Malcolm Greenhalgh is forced to change clubs and seek fishing on a new sections of rivers
My fly-fishing life has changed greatly over the winter months....
Everything was honky-dory in the days leading up November 10, when Yvonne and I took the evening flight from Manchester to Lisbon, where we boarded the Braemar and headed south through the Atlantic to Morocco, then the Cape Verde islands, and then back north to the Canaries. I would be missing my fishing club’s AGM on the 24th, but that ought to have been a fairly gentle affair and I gave it no thought until the 26th when, freshly arrived at home I checked my emails. Amongst the most recent were two from members – members I didn’t know – of my club, Bowland Game-Fishing Association. Both demanded that I ‘consider my position’ in the Association. I made three phone calls, which revealed that, in the days immediately after we had departed and when I was 4000 miles from home, the most revolting and devastating volcanic eruption had taken place within the Association, with the person who caused this dreadful affair closely linking me with what was said, even though I was no inkling that what did happen was going to happen. Had I done so, I would have stopped it stone dead.
I felt absolutely and utterly gutted, alone, let down, devastated and alienated from the fishing that had been a major part of my life for four decades (see past blogs and recent issues of Fly-Fishing & Fly-Tying). Every night I found myself waking at 3 or 4 o’clock and asking, “Why?” “What can I do?” Eventually I had had enough, and on December 29 I scribbled a short note to the Bowland secretary resigning my life membership.
January is usually the month I tie lots of flies and get my kit ready for the new trout season. Instead, I spent most of the month counting the waders and wildfowl of the Ribble estuary and Morecambe Bay, my other lifelong passion, and mulling over recent, traumatic events. I still had river fishing, on a belting beat of the Lune and on some lovely wild trout and grayling water on the Aire. But I had lost my most important fishing, on the Ribble and Hodder, for, as those of you who know me well or have read my tome on the Ribble system’s history and wildlife will be aware, those rivers have been a part of me for over 60 years.
Early on the morning of February 11, Geoff drove Yvonne and me down to British Fly Fair International at Staffordshire Show Ground. We set up base camp with Mark and Magnus at the FF&FT stand and, before starting my visits to other stands with which I am linked (besides FF&FT, Grayling Society, Wild Trout Trust, Medlar Press and so on) I went for a mooch round. Only ten yards from FF&FT was Lancashire Fly Fishing Association’s (LFFA) stand and on it were the maps of their river beats. There was the Ribble, with lovely beats close to the ones I had fished before. There too was the Hodder. Some of you will recall dear Dr Ron Broughton, stalwart of the Grayling Society and member of LFFA, whose book The Grayling: the fourth game fish had photographs of those very beats. Those manning the stand noticed my interest and in a matter of minutes I had explained, in very general terms, what had happened, said that I was looking for fishing on Ribble and Hodder, and those lovely gentlemen kindly took me under their wing and gave me the requisite forms and Association details.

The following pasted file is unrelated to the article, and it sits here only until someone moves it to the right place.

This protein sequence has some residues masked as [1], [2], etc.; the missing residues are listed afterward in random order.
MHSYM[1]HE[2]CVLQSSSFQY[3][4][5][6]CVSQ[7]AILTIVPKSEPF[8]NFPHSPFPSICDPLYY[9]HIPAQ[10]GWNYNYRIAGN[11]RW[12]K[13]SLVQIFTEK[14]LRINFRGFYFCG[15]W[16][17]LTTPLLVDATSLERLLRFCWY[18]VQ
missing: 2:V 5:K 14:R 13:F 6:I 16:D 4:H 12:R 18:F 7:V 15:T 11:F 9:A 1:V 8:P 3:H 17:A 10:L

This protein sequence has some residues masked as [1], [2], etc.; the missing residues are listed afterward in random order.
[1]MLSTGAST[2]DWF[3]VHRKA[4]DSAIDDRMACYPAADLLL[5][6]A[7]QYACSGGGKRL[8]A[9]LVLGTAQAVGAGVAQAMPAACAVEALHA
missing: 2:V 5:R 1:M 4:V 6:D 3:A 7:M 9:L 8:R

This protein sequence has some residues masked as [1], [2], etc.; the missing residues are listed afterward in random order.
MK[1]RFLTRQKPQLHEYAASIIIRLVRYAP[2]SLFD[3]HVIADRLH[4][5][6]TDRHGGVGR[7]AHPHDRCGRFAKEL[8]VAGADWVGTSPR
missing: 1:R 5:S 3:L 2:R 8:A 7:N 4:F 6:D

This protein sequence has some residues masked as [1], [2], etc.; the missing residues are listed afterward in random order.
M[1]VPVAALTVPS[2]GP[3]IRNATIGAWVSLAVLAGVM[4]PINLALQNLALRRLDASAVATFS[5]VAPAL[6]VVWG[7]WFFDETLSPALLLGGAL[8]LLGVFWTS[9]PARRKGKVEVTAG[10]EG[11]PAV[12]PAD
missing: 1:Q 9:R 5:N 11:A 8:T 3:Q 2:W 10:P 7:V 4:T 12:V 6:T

Throughout that day at Fly Fair people who had heard of the predicament into which I had unknowingly been put and people who learned what had happened on the grapevine were fabulous. Besides being the best Fly Fair thus far – it was outstanding, and one would have to be silly not to be at next year’s – its whole atmosphere was of what is best in fly-fishing’s brotherhood (and sisterhood), a warm and generous friendship. And on February 22 my diary notes that I sowed 11 varieties of tomatoes, that “My LFFA membership card arrived, hurrah!” and I sorted out my dry fly boxes and tied a dozen CdCs. On February 23) I had my first full night’s sleep in over 13 weeks.
The consequence of all this is that I have some new beats to fish on rivers that I know well, and I will try to describe, in the coming blogs and maybe the odd article or two in the magazine; things that I have found new or different in the fishing. But the first fish that I catch will be a grayling, I will catch it before March 15 (when the trout season begins) and I will catch it on an old cane rod that Dr Ron Broughton used to catch grayling on the same beat and that was given to me after his death.
But I must conclude with three important points: I was lucky to have been a member of BGFA for very many years and none of the upset is down to that great Association. I still intend to give them any help or assistance that I can. That help and assistance now also goes to my new club, Lancashire Fly Fishing Association, a famous old Lancashire fly-fishing club with some wonderful fishing. And finally, by all means disagree amongst yourselves about fishing things, but bear in mind that we are all brothers and sisters of the angle and we should do nothing to hurt or upset other brothers and sisters.